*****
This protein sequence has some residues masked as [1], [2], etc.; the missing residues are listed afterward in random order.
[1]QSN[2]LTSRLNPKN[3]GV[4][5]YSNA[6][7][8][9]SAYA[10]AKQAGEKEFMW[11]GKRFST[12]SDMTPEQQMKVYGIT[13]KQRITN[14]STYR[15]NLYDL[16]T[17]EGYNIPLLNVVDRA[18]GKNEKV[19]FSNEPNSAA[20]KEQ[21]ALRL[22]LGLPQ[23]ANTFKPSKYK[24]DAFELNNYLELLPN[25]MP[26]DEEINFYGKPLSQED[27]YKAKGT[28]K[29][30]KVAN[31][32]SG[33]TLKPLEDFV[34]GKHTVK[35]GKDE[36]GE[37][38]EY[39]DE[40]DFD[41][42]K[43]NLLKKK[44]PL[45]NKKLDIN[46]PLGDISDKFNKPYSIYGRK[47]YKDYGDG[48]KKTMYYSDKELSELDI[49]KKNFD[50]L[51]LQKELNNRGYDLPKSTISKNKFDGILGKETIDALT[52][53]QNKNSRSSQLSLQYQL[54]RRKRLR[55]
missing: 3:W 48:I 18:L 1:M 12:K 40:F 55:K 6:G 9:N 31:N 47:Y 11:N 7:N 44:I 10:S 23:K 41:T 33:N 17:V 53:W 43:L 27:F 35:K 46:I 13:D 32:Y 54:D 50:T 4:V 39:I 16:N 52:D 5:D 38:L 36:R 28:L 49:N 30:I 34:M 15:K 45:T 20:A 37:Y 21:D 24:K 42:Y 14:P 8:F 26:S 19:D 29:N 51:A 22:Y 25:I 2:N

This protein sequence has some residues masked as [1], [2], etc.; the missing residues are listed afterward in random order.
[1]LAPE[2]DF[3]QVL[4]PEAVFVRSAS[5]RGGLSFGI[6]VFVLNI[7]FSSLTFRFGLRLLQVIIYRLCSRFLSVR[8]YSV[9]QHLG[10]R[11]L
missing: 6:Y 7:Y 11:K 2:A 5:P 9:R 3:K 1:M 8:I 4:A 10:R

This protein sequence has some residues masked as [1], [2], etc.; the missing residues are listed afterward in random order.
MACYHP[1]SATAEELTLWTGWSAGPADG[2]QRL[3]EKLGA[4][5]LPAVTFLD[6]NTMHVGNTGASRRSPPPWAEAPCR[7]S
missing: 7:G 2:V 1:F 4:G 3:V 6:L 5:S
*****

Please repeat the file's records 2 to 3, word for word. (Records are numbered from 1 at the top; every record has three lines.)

This protein sequence has some residues masked as [1], [2], etc.; the missing residues are listed afterward in random order.
[1]LAPE[2]DF[3]QVL[4]PEAVFVRSAS[5]RGGLSFGI[6]VFVLNI[7]FSSLTFRFGLRLLQVIIYRLCSRFLSVR[8]YSV[9]QHLG[10]R[11]L
missing: 6:Y 7:Y 11:K 2:A 5:P 9:R 3:K 1:M 8:I 4:A 10:R

This protein sequence has some residues masked as [1], [2], etc.; the missing residues are listed afterward in random order.
MACYHP[1]SATAEELTLWTGWSAGPADG[2]QRL[3]EKLGA[4][5]LPAVTFLD[6]NTMHVGNTGASRRSPPPWAEAPCR[7]S
missing: 7:G 2:V 1:F 4:G 3:V 6:L 5:S